Corey, John A. (North Troy, NY)

1986-01-01T23:59:59.000Z

296

Anion Exchange Membranes for Fuel Cells  

NLE Websites -- All DOE Office Websites (Extended Search)

Anion Exchange Membranes for Fuel Cells Andrew M. Herring CSM Bryan Pivovar NREL 1 Anion Exchange Membranes (Presented to Parallel Breakout Sessions) * Stability Challenges -...

297

XML for CIM Model Exchange  

E-Print Network (OSTI)

Abstract: Organizations responsible for secure power system operations need to model their systems and portions of neighboring systems in support of control and security functions. In the USA, the restructuring of the electric utility industry emphasizes the need to exchange operational system models for Independent System Operators (ISO) and Regional Transmission Organizations (RTO). These models need to be node/breaker oriented in order to meet the needs of control center applications. Unfortunately, the existing model exchange formats derive from planning models that are bus/branch oriented and lack detail required for control center operations. To support these data modeling exchange needs, NERC has adopted an approach that uses the semantic data definitions from the EPRI CIM with the syntax of XML to create XML files containing operational power system models. This paper presents the key aspects of XML and the CIM that make them excellent choices for addressing the operational model exchange needs of our industry.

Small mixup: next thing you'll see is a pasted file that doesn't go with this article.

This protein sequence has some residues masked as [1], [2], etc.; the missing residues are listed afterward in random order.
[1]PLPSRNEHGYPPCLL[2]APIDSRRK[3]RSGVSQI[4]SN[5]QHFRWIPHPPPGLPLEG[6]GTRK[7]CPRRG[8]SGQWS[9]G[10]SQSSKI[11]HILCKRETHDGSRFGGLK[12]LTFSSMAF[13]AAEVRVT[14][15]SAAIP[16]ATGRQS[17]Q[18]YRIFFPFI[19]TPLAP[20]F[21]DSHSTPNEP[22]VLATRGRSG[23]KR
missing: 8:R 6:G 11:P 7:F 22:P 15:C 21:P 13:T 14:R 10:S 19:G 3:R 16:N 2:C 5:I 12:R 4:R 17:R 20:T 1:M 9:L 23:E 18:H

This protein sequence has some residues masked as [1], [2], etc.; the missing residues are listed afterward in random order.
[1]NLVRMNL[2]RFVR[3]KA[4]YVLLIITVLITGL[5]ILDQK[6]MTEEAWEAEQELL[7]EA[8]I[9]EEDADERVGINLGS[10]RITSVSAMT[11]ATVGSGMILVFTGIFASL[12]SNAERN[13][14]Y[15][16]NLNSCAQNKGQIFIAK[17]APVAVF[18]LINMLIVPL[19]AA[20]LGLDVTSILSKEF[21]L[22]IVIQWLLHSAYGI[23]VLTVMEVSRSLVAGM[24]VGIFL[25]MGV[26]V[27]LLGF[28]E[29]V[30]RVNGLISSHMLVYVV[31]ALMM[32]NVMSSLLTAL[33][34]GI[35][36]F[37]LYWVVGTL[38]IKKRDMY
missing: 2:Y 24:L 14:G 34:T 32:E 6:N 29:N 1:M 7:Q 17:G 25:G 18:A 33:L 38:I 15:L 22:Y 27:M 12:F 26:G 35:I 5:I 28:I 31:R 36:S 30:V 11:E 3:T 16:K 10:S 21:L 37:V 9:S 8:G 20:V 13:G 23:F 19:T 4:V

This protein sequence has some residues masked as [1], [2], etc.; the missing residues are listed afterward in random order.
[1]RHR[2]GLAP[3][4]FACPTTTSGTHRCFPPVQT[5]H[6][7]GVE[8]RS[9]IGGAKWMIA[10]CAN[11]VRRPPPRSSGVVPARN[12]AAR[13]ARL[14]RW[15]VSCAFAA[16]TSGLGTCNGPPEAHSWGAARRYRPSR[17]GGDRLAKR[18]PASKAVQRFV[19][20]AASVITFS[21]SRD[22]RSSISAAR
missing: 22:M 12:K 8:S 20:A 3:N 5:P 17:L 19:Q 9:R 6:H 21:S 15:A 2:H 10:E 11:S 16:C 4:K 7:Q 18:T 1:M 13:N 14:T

A. Devos; Member Ieee; S. E. Widergren; Sr. Member; Ieee J. Zhu; Member Ieee

2001-01-01T23:59:59.000Z

298

Heat pipe array heat exchanger  

DOE Patents (OSTI)

A heat pipe arrangement for exchanging heat between two different temperature fluids. The heat pipe arrangement is in a ounterflow relationship to increase the efficiency of the coupling of the heat from a heat source to a heat sink.

Reimann, Robert C. (Lafayette, NY)

1987-08-25T23:59:59.000Z

299

Exchange Rates, Information, and Crises  

E-Print Network (OSTI)

equation (5.4). Standard Bayesian inference implies that theAs before, standard Bayesian inference implies that Var 1 [f˜ so that standard Bayesian inference both exchange rate is

Fernholz, Ricardo Turrin

2011-01-01T23:59:59.000Z

300

New Technology in Condensate Polishing  

Science Conference Proceedings (OSTI)

Using carboxylic acid ion-exchange resins instead of sulfonic acid resins in precoat filters reduces sulfate contamination of feedwater by resins carried into steam generators and boilers. Corrosion is further reduced by precoating condensate polishers with activated carbon, which accelerates low-temperature reaction of oxygen with hydrazine.

1992-08-01T23:59:59.000Z

Note: This page contains sample records for the topic "ion exchange resins" from the National Library of EnergyBeta (NLEBeta).
While these samples are representative of the content of NLEBeta,
they are not comprehensive nor are they the most current set.
We encourage you to perform a real-time search of NLEBeta
to obtain the most current and comprehensive results.


301

Role of Cation-Water Disorder during Cation Exchange in Small-Pore Zeolite